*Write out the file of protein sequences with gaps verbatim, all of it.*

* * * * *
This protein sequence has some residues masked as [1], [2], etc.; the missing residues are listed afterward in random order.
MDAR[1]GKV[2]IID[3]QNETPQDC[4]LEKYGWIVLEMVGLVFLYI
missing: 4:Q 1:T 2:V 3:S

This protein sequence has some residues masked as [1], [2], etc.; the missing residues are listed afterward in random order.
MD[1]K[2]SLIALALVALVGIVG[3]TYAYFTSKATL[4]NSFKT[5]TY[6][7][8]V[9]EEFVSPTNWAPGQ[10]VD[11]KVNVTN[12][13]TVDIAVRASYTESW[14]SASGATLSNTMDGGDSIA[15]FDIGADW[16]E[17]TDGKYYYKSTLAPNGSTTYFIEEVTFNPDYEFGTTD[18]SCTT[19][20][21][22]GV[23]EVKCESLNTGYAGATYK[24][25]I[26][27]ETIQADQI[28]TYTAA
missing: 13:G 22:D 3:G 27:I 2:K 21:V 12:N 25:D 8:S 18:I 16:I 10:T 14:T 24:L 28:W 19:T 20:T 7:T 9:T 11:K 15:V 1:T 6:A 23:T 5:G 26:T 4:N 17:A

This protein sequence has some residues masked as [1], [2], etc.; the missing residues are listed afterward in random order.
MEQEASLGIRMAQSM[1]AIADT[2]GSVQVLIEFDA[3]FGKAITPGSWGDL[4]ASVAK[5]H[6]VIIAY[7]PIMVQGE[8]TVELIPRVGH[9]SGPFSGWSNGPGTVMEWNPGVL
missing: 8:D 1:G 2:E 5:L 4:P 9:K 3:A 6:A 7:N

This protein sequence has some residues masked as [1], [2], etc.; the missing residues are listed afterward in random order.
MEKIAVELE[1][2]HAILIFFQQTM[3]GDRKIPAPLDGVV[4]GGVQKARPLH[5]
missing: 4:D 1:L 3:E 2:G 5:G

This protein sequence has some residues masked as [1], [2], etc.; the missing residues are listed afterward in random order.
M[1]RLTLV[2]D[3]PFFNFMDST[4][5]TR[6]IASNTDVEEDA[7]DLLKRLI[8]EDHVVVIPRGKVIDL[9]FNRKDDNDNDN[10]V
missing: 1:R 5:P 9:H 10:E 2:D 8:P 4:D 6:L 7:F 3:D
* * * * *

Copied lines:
This protein sequence has some residues masked as [1], [2], etc.; the missing residues are listed afterward in random order.
MDAR[1]GKV[2]IID[3]QNETPQDC[4]LEKYGWIVLEMVGLVFLYI
missing: 4:Q 1:T 2:V 3:S

This protein sequence has some residues masked as [1], [2], etc.; the missing residues are listed afterward in random order.
MD[1]K[2]SLIALALVALVGIVG[3]TYAYFTSKATL[4]NSFKT[5]TY[6][7][8]V[9]EEFVSPTNWAPGQ[10]VD[11]KVNVTN[12][13]TVDIAVRASYTESW[14]SASGATLSNTMDGGDSIA[15]FDIGADW[16]E[17]TDGKYYYKSTLAPNGSTTYFIEEVTFNPDYEFGTTD[18]SCTT[19][20][21][22]GV[23]EVKCESLNTGYAGATYK[24][25]I[26][27]ETIQADQI[28]TYTAA
missing: 13:G 22:D 3:G 27:I 2:K 21:V 12:N 25:D 8:S 18:I 16:I 10:T 14:T 24:L 28:W 19:T 20:T 7:T 9:T 11:K 15:V 1:T 6:A 23:T 5:G 26:T 4:N 17:A

This protein sequence has some residues masked as [1], [2], etc.; the missing residues are listed afterward in random order.
MEQEASLGIRMAQSM[1]AIADT[2]GSVQVLIEFDA[3]FGKAITPGSWGDL[4]ASVAK[5]H[6]VIIAY[7]PIMVQGE[8]TVELIPRVGH[9]SGPFSGWSNGPGTVMEWNPGVL
missing: 8:D 1:G 2:E 5:L 4:P 9:K 3:A 6:A 7:N

This protein sequence has some residues masked as [1], [2], etc.; the missing residues are listed afterward in random order.
MEKIAVELE[1][2]HAILIFFQQTM[3]GDRKIPAPLDGVV[4]GGVQKARPLH[5]
missing: 4:D 1:L 3:E 2:G 5:G

This protein sequence has some residues masked as [1], [2], etc.; the missing residues are listed afterward in random order.
M[1]RLTLV[2]D[3]PFFNFMDST[4][5]TR[6]IASNTDVEEDA[7]DLLKRLI[8]EDHVVVIPRGKVIDL[9]FNRKDDNDNDN[10]V
missing: 1:R 5:P 9:H 10:E 2:D 8:P 4:D 6:L 7:F 3:D